By Reta Raymond
Associate Special Features Editor
There are nearly two million known orphans in Uganda. Many of these orphans lost their parents to AIDS, or the children were not kept because they were born out of wedlock, or their parents were simply too poor to keep them. Additionally, women who give birth in Uganda have a high mortality rate. This high mortality rate is in part due to the requirement that women in labor must bring their own medical supplies needed for labor, or they will be turned away from hospitals and clinics. Often that will lead to women giving birth outside a medical facility in unsanitary conditions.
While in Kampala, I stayed at Sanyu Babies Home, which is the oldest babies home in Kampala. It runs on private donations and income-generating projects such as the on-campus guesthouse and craft shop. There is no government funding for orphanages in Uganda. Sanyu houses around fifty children, whose ages range from one day to four-years-old. This home has an excellent track record of getting children adopted, fostered, or reunited with their birth families. These children are often found in pit latrines, maternity wards, churches, near wells and on the side of the street. Some of the caretakers believe that some children are delivered to Sanyu to save the child from being sacrificed as part of a traditional “witchcraft” ceremony. They believe that certain beads worn around the children’s stomachs is evidence that a child has been chosen for sacrifice.
Children are generally very well taken care of at Sanyu. There, children are given three meals and two snacks per day. When the children come to Sanyu they are tested for AIDS, receive vaccinations, and are given medical treatment by the resident nurses or taken to a hospital if they require additional care. Many of the children are malnourished, have experienced trauma, or have other health problems when they are brought to Sanyu. These children, live in the equivalent of a middle-class Ugandan home.
However, Sanyu still struggles to provide medical care to the children, because it is difficult to pay their medical bills. When medical bills reach a certain level, the hospital will refuse to care for any more children. This past spring, one of the volunteer caretakers from outside Africa carried pneumonia to the home and infected many of the children. As a result of this outbreak, three children died and many were put in the hospital, which left Sanyu with some debilitating bills. Not only must Sanyu pay for the medical services when a child falls ill, but also for the medical supplies. For example, if a child needs stitches, Sanyu must bring the scissors, gauze, and thread. Therefore, the medical bills can escalate rapidly, and if they do not pay the bill for a long time, the hospital will simply refuse to treat any more of Sanyu’s children. After the pneumonia outbreak, Sanyu worried that they wouldn’t be able to pay the bill before another child would need to visit the hospital.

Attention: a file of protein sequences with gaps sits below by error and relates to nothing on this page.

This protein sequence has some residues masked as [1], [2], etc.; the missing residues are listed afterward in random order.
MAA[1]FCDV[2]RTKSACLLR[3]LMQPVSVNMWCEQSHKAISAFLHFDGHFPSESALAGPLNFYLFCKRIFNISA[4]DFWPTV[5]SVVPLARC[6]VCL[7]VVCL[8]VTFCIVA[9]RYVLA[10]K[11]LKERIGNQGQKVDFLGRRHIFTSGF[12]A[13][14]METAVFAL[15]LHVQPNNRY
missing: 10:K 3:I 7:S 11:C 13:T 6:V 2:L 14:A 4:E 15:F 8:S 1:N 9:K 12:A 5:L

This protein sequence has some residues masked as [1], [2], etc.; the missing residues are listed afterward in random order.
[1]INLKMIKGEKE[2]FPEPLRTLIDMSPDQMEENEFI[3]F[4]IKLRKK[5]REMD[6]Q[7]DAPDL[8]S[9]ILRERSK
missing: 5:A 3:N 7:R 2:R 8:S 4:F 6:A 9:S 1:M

Sanyu is also unique because it is a somewhat transparent organization. Donors may pay hospitals, electricity bills, and vaccinations directly on behalf of Sanyu. An administrator, whose decisions are subject to a board of director’s approval, runs the home. However, recent criticisms of their financial decisions make me believe that Sanyu may not be free from corruption, which is widespread in Uganda.
Regardless, Sanyu is one of the best places for an orphaned child in Uganda to end up. Many international families, as well as local families, come to Sanyu to be matched with their potential child, and many international and local volunteers come to help care for the children. Many orphanages in Uganda are not nearly so lucky. For example, I visited another orphanage in Kampala where children were not fed one day per week, as a way of budgeting for food. At that orphanage, donations from international visitors were rare, as it is further out of the city and not well known. That orphanage housed over seventy children, with all the boys living in a two-room house without electricity. Furthermore, the children had to sleep two or three to a mattress.
For more information on how to help Sanyu, either by donating items or money or becoming a volunteer visit: http://www.sanyubabies.com.
Additionally, a $7 donation to “Mercy for Mamas” will buy a “mama’s kit” which provides an expectant mother with all the medical supplies she will need at the hospital to deliver her baby safely and in sanitary conditions. Since Ugandan medical facilities do not provide medical supplies to treat their patients, hospitals and clinics turn women away if they do not bring the proper medical supplies necessary to deliver the baby. For more information, visit: http://www.mercyformamas.com.
Another source of information is the child advocacy blog, “A Child’s Voice.” This blog posts on a variety of issues affecting children in Uganda, read more at http://a-childs-voice.org/.